Well, we weren’t expecting that. Ferrari were kings of pre-season but rivals Mercedes hit back when it mattered in Australia to strike the opening blow. Who will be delighted with their efforts in Melbourne and who will be leaving with their tail between their legs? We pick out the winners and losers…
The Winners and Losers of the Australian Grand Prix
The first winner was an easy – and deserved – one. Valtteri Bottas had a pretty miserable 2018, failing to win a single race and enduring a dreadful second-half of the season, leaving him craving a winter break.
On the evidence of Australia, the newly-bearded Finn has come back a new driver this year. He looks stronger and tougher off track and more aggressive and assertive on track. The result was his first win since the 2017 season-ending Abu Dhabi Grand Prix.
Just a tenth off Mercedes team mate Lewis Hamilton in qualifying, Bottas smashed it out of the [Albert] park come race day romping home 20.8s clear of the field. That’s a winning margin that is bigger than at any Grand Prix in the 2018 campaign.
And come the end of the race he still had enough performance in his tyres to snatch fastest lap – and the new extra bonus point that comes with it – right at the death. A stunning performance. But can he keep this up?
Ferrari were the number one contender for the losers side of this feature after a lacklustre weekend that was a sniffle rather than the roar we expected following their performance in pre-season.
Sebastian Vettel admitted Ferrari were “just slow”. He’s not wrong, the Scuderia ending up nearly a minute behind race winner Bottas – a staggering deficit.
It meant Vettel failed to stand on the Melbourne podium for the first time in his Ferrari career while they suffered the ignominy of being beaten by a Red Bull (in their first race with Honda) on pure performance.
Team boss Mattia Binotto admitted the team don’t know why the car lacked grip and why they failed to get it into the operating window at any point during the weekend. Much to do, then, before Bahrain.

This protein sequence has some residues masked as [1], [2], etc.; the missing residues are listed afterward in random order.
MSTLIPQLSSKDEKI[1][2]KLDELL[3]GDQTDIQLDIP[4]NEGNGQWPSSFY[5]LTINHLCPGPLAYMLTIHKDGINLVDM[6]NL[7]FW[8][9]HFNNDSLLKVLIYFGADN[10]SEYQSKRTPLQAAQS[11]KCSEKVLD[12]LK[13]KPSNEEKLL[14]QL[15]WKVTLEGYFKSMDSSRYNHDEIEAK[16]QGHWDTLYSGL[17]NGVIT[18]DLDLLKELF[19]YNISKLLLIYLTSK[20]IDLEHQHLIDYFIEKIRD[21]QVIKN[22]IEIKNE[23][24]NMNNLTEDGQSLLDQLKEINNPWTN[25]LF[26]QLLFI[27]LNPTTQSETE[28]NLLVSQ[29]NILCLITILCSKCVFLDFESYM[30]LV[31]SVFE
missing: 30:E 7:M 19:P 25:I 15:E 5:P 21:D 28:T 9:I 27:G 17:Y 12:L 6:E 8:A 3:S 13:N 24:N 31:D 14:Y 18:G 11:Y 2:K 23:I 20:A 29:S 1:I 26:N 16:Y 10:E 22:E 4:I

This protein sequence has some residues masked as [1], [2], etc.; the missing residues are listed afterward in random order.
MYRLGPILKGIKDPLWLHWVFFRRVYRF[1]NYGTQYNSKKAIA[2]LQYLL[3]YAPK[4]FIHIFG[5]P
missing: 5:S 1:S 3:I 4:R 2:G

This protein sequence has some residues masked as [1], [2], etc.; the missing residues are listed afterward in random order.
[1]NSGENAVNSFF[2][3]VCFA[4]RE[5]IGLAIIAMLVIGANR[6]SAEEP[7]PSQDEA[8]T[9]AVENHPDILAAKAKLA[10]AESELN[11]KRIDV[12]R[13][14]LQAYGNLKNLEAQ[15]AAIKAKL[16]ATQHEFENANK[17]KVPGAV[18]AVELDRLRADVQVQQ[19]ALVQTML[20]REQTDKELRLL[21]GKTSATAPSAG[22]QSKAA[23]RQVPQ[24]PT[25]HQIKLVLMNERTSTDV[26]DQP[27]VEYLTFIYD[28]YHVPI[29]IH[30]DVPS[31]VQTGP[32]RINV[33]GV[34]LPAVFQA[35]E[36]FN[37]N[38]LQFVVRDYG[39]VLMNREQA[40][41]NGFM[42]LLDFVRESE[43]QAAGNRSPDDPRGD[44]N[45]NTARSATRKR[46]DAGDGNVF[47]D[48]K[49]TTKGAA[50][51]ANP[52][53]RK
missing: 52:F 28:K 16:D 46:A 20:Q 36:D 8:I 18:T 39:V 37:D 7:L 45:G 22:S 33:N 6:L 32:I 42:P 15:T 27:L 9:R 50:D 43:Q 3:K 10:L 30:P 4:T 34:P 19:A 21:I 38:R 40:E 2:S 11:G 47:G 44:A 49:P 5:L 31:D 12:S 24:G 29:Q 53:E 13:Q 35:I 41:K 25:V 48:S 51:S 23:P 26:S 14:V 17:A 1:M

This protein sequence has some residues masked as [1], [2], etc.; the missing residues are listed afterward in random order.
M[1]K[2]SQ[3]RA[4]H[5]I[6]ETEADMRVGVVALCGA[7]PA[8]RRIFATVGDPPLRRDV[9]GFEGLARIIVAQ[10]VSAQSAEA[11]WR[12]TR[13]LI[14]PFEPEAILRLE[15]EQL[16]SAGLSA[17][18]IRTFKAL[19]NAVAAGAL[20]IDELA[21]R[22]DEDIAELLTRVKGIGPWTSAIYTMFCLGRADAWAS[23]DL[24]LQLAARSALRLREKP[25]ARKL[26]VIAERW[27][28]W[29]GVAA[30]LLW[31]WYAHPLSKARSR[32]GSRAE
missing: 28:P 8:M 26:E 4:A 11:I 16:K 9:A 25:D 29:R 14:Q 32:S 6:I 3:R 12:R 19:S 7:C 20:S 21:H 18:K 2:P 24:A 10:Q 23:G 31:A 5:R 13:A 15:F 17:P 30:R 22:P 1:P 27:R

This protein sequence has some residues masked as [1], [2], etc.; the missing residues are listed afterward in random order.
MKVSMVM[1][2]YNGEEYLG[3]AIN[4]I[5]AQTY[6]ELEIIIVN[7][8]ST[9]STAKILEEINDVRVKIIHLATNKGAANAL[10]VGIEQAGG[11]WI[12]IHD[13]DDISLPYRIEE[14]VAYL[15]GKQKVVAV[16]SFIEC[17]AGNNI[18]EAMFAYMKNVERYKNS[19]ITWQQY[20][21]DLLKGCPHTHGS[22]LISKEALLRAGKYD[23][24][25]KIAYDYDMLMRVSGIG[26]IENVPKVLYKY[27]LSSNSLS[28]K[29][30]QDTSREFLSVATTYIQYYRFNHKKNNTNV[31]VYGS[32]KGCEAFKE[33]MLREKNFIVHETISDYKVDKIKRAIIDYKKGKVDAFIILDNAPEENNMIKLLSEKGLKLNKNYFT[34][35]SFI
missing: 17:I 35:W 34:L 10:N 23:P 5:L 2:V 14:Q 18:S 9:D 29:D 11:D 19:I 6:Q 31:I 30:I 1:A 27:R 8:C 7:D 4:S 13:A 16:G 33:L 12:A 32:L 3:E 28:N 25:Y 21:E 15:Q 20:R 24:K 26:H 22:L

Winner: Max Verstappen
This was vintage Max Verstappen. The Dutchman is making a habit of getting ever millisecond of time out of his F1 machinery and he did just that in the opening race of the season.
His supreme tyre management allowed him to go deep into the race and give engine supplier Honda the lead of a Grand Prix for the first time since 2008, as well as providing fresher tyres to attack for a podium.
Sniffing an opportunity, he launched an attack around the outside of Vettel at Turn 3 and then pulled away to score his first podium in Melbourne and Honda’s first rostrum since the 2008 Canadian Grand Prix.
It’s also his sixth consecutive podium finish, having ended last year with five on the bounce, giving him the longest streak of his career and the longest current streak of any driver. Keep this up and he could be a dark horse title contender.
Loser: Daniel Ricciardo
Daniel Ricciardo, or Daniel Avocado as one young fan called him, has never had much luck on home soil – and that difficult run continued after he began his Renault career with a DNF – his second in three years in Melbourne.
It all went wrong from the start, when he ran onto the grass and hit a slight dip which broke his front wing clean off. Though he recovered to the pits, the damage had been done and ultimately forced his retirement.
Not the ideal start to his new life at Renault and extra frustrating given his team mate Nico Hulkenberg scored points with seventh – his fourth P7 in five years in Melbourne incidentally – to show what was possible.
Winner: Daniil Kvyat